The Red Shore just recently wrapped up some dates on Despided Icon's farewell tour in Australia after releasing their latest album, "The Avarice of Man" in September. You can check out some of their music here.
Check back every Tuesday for more pit stories.
Here we are already at episode 6 with no way of getting this time back. This week Bret is still on the road while his family is home. His girls are preparing for their first day of school and Bret is bummed he can’t be part of this. This is of course because Bret’s priorities are: 1. Rock n’ Roll 2. Family 3. Bandanas. More...
Each week in Unearthing the Metal Underground, we'll be putting a few quality underground bands in the spotlight in an attempt to get the word out about them. This week I am revisiting Vancouver, Canada’s underground metal scene. While last time we gave some of the city's death metal bands the spotlight, this time I'm taking a look at the city’s more experimental metal acts. There is no doubt that this west coast Canadian city is abundant in metal talent, but beneath the piles of death metal and hardcore/metalcore acts lay a handful of exceptionally talented progressive and experimental bands. This week we will be taking a closer look at three of these bands.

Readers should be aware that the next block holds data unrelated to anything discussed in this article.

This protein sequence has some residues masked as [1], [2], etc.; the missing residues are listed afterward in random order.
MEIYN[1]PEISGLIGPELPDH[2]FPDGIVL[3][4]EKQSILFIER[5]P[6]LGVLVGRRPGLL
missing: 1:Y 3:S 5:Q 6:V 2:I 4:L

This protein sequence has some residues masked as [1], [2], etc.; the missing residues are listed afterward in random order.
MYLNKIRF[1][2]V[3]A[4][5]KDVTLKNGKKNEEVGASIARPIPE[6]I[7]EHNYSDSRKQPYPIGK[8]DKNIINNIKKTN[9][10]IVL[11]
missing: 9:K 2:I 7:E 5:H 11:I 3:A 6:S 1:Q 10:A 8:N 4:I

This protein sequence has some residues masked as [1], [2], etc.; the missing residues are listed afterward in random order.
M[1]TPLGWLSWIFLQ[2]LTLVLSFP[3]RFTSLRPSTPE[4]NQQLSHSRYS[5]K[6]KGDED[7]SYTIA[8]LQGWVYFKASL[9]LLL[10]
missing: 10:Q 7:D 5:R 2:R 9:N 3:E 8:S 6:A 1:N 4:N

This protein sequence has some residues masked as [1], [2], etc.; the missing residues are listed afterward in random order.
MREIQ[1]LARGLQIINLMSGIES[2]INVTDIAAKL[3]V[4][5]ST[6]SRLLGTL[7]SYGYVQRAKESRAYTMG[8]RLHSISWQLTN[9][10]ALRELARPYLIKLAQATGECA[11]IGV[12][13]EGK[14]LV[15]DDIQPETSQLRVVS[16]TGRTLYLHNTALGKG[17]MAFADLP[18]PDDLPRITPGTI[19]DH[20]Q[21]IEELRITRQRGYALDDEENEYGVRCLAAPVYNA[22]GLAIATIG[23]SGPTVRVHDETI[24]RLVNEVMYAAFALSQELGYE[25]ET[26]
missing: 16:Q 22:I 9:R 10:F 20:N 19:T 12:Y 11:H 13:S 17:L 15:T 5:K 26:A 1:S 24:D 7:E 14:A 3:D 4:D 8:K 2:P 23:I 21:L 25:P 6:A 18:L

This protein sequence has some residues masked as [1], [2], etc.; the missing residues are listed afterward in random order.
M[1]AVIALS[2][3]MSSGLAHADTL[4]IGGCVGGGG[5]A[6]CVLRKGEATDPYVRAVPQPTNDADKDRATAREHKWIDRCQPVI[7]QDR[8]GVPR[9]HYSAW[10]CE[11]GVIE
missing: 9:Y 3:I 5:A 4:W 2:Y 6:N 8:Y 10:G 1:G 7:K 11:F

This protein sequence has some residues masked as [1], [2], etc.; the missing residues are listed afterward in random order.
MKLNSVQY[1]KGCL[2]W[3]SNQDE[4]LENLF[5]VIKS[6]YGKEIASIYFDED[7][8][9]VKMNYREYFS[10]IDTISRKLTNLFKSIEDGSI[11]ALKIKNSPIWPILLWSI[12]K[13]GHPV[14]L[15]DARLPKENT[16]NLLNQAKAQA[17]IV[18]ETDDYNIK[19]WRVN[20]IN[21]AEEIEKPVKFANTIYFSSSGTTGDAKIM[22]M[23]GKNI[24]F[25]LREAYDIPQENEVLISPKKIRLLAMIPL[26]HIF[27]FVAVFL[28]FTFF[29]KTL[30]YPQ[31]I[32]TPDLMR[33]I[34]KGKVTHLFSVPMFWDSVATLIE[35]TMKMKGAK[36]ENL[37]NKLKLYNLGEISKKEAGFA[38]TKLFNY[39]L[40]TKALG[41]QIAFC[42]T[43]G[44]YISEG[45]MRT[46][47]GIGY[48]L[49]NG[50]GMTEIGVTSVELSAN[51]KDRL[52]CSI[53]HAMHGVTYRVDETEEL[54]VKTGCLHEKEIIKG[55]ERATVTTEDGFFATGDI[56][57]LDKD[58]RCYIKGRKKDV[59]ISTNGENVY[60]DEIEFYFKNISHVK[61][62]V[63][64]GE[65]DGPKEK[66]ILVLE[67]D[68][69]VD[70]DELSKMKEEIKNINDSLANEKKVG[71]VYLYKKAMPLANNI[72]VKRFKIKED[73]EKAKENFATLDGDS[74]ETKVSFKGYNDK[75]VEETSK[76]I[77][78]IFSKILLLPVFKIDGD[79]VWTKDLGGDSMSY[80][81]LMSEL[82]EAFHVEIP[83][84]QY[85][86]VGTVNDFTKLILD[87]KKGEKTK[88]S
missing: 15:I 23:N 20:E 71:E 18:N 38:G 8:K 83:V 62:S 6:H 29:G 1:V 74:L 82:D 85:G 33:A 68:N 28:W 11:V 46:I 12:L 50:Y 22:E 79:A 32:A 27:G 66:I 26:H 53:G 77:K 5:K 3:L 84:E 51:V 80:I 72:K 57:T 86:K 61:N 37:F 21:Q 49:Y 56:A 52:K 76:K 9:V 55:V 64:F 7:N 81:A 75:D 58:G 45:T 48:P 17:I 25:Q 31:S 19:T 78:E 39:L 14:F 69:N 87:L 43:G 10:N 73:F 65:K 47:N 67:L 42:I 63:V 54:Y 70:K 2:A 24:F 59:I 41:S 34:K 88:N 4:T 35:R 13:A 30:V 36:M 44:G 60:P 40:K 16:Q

Nylithia is an absolute force in every aspect. Its music is insanely technical and vastly diverse. While being labeled as a death metal act, Nylithia combines stylistic elements from many different areas. Technical death metal, progressive metal, ambient and melodic thrash metal are all combined into one fluent sound. The members who come together in Nylithia are also exceptionally young and are one of the youngest active bands in the Vancouver metal scene. A debut EP was released in 2008 by the name of “Infector,” and the band is currently setting up some studio time to record its second album and debut full length for a mid-2011 release. Nylithia has already made news around the world when they debuted a music video for its adaptation of a Super Mario theme song, which Metalunderground.com covered. Do not be surprised if you start to hear alot more about Nylithia in 2011. Its extremely entertaining debut music video for the track “Replicants” is available for viewing below. Nylithia may be underground today, but could easily become a household name in extreme metal in the years to come.